At the end of the trail is the opening, with only a single wooden ladder leading into it. It looks like Indiana Jones would have used this at one point in his career.
Rather than taking it down, we simply dove in without our flippers. After we dropped ten feet into the water, put our fins on, and checked our equipment, we descended into inky darkness.
This cenote was less obviously impressive, until halfway through the dive, when its real appeal becomes apparent – there is a halocline!
Underwater Laser Show
The freshwater in cenotes often leaches out into the surrounding ocean, and salt water leaches back in. Since salt water is denser than fresh water, in places like Cavalera, two levels of water fill up the tunnels: the lighter freshwater on top; the razor-thin halocline layer; and below it, the heavier salt water.
Strange visual effects occur when diving in a halocline – the diver ahead of you starts to shimmer as he disturbs the salt water. If you raise your head above the halocline, the effect disappears. If you lower it, you are back in salt water.
Looking through the halocline from below, it seems as if you are mere inches away from dry air – when in fact you are still dozens of feet below water.
And, as you shine your lights around the tunnels, you begin to see the precise layer where the two meet. It shimmers in blue stratas, like the laser light show at a rave.
These trippy visual effects are caused by refraction of light against different densities of salt and fresh water.
The diving experience was great fun in both cenotes, and not especially dangerous, as long as you followed safety procedures and stayed along the diving line. If not, you arrived at this grisly sign:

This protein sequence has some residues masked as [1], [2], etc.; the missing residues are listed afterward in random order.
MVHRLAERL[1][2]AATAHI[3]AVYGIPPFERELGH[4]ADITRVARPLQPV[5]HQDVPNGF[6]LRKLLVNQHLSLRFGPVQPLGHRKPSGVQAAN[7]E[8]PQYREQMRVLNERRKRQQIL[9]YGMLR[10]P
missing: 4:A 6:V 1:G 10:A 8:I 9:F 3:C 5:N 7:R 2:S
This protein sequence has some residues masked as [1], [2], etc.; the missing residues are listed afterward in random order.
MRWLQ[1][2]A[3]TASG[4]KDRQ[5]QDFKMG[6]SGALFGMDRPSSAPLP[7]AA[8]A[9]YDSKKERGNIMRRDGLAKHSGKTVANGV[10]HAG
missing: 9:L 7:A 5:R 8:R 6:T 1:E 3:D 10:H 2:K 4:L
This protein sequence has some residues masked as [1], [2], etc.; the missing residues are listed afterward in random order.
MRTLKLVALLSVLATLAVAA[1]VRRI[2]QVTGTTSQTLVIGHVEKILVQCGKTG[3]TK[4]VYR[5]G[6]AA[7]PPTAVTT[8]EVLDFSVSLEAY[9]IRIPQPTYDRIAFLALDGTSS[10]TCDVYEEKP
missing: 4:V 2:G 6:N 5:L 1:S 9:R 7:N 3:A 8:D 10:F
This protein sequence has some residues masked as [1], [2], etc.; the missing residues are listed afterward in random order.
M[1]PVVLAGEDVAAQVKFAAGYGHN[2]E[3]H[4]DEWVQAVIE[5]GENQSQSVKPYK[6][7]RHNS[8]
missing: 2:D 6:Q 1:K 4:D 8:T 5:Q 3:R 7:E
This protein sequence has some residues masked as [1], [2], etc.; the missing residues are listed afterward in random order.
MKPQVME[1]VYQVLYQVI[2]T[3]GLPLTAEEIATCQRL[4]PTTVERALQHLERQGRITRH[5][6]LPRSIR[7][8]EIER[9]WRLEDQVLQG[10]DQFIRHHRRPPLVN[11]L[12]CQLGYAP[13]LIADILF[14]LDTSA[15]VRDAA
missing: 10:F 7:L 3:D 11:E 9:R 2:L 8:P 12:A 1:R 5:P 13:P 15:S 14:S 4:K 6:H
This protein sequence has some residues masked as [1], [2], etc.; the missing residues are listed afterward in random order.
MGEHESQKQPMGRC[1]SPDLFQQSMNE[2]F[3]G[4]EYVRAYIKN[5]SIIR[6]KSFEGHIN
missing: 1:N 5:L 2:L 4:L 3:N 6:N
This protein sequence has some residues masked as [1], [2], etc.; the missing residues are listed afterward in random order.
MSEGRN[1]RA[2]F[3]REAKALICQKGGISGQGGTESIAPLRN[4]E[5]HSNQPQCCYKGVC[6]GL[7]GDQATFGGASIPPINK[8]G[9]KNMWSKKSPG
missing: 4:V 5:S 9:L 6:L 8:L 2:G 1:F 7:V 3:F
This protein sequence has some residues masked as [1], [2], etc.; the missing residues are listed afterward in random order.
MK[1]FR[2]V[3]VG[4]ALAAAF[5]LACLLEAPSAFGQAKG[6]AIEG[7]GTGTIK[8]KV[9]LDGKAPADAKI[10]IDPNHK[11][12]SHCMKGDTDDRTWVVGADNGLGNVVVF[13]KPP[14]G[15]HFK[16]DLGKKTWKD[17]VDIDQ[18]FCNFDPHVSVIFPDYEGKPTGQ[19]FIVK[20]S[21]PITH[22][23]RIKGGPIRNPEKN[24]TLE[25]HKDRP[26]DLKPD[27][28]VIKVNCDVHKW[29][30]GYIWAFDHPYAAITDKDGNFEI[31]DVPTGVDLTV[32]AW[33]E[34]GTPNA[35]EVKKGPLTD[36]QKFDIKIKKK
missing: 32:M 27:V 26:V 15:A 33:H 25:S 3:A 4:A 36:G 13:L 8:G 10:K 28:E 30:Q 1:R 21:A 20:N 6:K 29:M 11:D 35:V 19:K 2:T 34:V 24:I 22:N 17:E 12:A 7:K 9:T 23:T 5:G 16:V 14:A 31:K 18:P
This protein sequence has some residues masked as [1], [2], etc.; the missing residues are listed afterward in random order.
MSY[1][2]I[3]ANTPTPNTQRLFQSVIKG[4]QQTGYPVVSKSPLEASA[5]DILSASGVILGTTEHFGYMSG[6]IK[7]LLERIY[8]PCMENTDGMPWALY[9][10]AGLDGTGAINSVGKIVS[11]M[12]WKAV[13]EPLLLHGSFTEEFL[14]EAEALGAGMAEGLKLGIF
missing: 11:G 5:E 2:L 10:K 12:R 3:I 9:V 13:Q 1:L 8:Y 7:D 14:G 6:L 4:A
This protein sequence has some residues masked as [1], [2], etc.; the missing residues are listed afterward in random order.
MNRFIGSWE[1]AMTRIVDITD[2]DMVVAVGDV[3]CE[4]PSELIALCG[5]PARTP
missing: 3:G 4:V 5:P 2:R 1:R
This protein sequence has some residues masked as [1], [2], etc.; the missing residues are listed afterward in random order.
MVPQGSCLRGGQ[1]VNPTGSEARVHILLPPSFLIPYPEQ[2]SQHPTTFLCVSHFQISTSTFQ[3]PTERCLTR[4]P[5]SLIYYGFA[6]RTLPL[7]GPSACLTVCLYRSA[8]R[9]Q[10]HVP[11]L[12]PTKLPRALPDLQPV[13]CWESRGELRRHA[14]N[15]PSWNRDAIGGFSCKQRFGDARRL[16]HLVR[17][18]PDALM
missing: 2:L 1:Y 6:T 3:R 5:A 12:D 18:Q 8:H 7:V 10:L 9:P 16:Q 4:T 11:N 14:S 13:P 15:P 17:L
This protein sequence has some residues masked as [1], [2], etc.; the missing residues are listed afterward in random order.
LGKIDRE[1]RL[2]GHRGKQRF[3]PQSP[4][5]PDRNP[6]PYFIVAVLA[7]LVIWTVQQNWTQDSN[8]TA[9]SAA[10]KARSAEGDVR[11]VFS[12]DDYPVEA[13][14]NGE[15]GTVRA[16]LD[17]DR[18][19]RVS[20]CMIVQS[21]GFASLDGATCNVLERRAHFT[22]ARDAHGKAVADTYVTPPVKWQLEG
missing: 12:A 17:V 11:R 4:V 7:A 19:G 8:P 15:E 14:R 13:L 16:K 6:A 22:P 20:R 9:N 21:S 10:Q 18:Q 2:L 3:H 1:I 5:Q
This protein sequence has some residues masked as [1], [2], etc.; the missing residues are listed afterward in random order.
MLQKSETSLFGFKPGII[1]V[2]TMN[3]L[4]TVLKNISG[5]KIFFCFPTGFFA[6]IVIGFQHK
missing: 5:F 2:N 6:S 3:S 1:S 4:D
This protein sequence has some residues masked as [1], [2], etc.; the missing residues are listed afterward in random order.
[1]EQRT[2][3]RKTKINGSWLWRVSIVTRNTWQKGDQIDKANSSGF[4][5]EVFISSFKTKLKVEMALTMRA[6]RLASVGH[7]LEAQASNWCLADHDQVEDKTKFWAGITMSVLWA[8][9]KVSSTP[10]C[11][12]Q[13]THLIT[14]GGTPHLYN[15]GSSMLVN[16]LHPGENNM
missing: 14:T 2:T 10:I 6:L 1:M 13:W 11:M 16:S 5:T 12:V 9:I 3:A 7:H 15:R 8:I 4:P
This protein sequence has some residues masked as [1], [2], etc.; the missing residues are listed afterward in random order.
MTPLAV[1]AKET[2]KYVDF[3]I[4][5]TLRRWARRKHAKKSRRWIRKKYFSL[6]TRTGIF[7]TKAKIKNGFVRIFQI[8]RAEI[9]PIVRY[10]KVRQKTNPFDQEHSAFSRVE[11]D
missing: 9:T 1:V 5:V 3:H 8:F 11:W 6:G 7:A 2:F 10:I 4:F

So we obeyed the safety instructions, and return happy and unharmed from the Mayan Underworld.
The centre of Valladolid, our next travel destination, contains a large cenote, where the locals can enjoy a swim and then a fantastic meal at the restaurant above it (featuring live music from a musician named “La Tucho”).
The water in it seems clear and fresh, although we arrived later in the afternoon and didn’t swim.
X’keken and Samula Cenotes
Today we explored some cenotes in Vallodolid, a gorgeous small town deeper in the Yucatan peninsula. These particular ones are large round caves, somewhat open to the air, without any adjoining tunnels. They are about a 70-peso taxi ride outside of town.
We walked around X’keken but didn’t swim in it. It’s a large cave bowl with a central cluster of stalactites and a nimbus of light from a small round opening in the ceiling.
The swimming in Samula was very nice, with cool clear water, hanging tree roots dangling down into the water, and overhead we could hear the chittering of small bats that make their home here.
We were not alone at either cenote, but relaxed along with a fair number of local families.
The cenotes are special places, and it was lots of fun to explore them, something I don’t think we would get tired of. While exploring we also have the chance to meet and chat with the Mexicans who live in the Yucatan. A kinder, friendlier group of people would be hard to find.
We will definitely be back.